Fed's Powell says rate hikes may slow, but path of inflation 'highly uncertain'
The head of the US central bank opened the door to a downshift in the pace of interest rate hikes as soon as December.
However, what now mattered most was how much more rates needed to rise and for how long they should be kept at a "restrictive" level to return inflation to 2%, he added.
Furthermore, even as he said twice that inflation remained "far too high", Jerome Powell explained that the path ahead for prices was "highly uncertain".
"Despite the tighter policy and slower growth over the past year, we have not seen clear progress on slowing inflation," Powell said in remarks prepared for a speech at the Brookings Institution.
Powell went on to stress the so-called core services inflation was what mattered most for the path ahead for inflation.
The key to that component of inflation was the labour market, he explained.
Chairman Powell also discussed how the US labour force was currently 3.5m people smaller than the Congressional Budget Office had forecast before the pandemic.
He linked that to Covid-related sickness, a wave of early retirements brought on by the pandemic, slower population growth and Covid-related deaths.
The latter two probably accounted for approximately 1.5m missing workers.
Job openings meanwhile were outstripping the number of available workers by around 4.0m.
In parallel, at 290,000 on average over the past three months, hiring was "far in excess" of the roughly 100,000 per month needed to accommodate population growth over time.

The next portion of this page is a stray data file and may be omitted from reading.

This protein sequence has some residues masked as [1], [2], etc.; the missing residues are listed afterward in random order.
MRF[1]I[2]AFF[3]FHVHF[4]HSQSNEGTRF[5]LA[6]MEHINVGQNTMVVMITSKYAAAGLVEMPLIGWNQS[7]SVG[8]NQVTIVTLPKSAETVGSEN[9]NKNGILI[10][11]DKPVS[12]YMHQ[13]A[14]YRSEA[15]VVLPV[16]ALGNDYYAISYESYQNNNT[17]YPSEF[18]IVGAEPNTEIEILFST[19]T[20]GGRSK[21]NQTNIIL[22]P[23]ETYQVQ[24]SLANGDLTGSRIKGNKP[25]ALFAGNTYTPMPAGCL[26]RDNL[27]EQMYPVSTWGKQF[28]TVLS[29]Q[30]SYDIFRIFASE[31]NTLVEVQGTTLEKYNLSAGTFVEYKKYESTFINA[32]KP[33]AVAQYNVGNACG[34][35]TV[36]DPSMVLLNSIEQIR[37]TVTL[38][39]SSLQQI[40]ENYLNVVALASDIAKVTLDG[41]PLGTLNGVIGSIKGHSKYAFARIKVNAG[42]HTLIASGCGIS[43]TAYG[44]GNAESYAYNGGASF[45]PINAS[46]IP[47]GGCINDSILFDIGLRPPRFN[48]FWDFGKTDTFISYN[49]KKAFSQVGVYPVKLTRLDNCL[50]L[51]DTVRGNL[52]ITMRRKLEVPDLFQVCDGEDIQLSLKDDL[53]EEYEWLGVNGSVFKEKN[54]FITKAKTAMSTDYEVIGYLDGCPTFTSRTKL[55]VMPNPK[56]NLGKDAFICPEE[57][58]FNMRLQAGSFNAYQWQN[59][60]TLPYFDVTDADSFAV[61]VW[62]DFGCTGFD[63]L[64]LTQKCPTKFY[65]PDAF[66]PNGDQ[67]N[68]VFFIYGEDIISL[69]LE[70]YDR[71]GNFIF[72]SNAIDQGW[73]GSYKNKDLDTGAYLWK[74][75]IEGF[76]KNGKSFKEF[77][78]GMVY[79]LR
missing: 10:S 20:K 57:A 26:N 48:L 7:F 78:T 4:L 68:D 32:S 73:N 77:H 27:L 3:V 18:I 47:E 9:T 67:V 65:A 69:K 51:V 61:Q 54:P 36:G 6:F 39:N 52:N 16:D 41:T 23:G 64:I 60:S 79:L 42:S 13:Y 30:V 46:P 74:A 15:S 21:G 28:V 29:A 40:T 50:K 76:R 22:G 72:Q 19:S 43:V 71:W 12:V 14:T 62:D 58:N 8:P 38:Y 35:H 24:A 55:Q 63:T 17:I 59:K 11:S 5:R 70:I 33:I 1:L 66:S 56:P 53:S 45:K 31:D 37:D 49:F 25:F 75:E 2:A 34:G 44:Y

So too, wage growth had "ticked" down but was also still "well above" levels compatible with the Fed's 2.0% target for PCE inflation.
And policies to support labour supply were not the Fed's to implement.
Core goods inflation on the other hand fallen from very high levels, but it was too soon to say that it was vanquished, he said.
Housing services inflation meanwhile would likely keep rising "well into next year" and then possibly begin to fall later in 2023.
"The time for moderating the pace of rate increases may come as soon as the December meeting," he concluded.
"Given our progress in tightening policy, the timing of that moderation is far less significant than the questions of how much further we will need to raise rates to control inflation, and the length of time it will be necessary to hold policy at a restrictive level."
Powell also cautioned against a premature easing of policy and saying that "we will stay the course until the job is done."